(a) Tumor data first pass an integration step in which knowledge of pathway or chromosomal structure is used to create meta features. Data are then filtered on the basis of event frequency across tumor samples or comparison with matched normal samples, yielding a pool of candidate cancer-associated events. (b) Example of the integration step in which sparse mutations to the SOS1/RAS pathway (Reactome 524) are combined to derive (c) a single pathway mutation marker for each patient. In b, green bars indicate that a patient (column) has a mutation in a particular pathway gene (row). (d) Example integration of mRNA expression on a pathway, in which principal-component analysis (PCA) is applied to the gene-by-patient expression matrix. Shown are the gene loadings for PCA of the PIP3 signaling pathway (mSigDB M1315). (e) In each patient, the first principal component is used to represent the consensus expression value of the pathway. Here the blue bars represent patients for whom this value is above the threshold and for whom the pathway is scored as ‘upregulated’.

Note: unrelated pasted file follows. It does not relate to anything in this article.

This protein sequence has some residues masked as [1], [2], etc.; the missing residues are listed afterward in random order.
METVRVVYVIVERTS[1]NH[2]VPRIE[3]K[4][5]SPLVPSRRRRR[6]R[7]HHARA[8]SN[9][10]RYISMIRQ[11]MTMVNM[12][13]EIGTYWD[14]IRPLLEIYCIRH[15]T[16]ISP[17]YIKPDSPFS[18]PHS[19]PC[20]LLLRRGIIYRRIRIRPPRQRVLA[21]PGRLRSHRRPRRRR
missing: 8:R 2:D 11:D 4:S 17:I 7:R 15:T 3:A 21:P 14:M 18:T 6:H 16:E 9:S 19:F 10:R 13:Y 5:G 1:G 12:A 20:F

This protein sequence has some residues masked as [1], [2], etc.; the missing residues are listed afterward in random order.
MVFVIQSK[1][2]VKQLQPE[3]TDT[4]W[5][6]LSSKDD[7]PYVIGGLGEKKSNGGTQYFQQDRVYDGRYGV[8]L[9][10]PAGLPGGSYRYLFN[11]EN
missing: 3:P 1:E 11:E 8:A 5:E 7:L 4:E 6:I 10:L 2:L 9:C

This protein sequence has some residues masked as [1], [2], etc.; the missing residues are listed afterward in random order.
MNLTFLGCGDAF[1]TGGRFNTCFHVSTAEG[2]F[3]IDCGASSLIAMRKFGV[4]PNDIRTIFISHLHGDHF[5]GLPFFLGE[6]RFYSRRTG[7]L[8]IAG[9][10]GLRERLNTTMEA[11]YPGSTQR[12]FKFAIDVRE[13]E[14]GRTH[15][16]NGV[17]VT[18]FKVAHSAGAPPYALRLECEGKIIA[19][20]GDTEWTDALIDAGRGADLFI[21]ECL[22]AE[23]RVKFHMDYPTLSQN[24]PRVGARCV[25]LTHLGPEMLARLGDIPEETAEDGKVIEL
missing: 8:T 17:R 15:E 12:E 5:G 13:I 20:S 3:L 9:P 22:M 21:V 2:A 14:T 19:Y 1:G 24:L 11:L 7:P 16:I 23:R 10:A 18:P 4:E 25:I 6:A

(a) Distribution of patient ages across the 378 patients in the cohort. (b) Kaplan-Meier survival curves for the different age cutoffs used in this study. (c) Distribution of HPV-positive and HPV-negative tumors across different tumor subdivisions. (d) Kaplan-Meier survival curves comparing HPV-positive and HPV-negative patients.
Number of patients with heterozygous loss (top) and association with patient survival (bottom) for genes along the 3p chromosomal arm in TCGA discovery cohort patients with HPV-negative (a) and HPV-positive (b) tumors.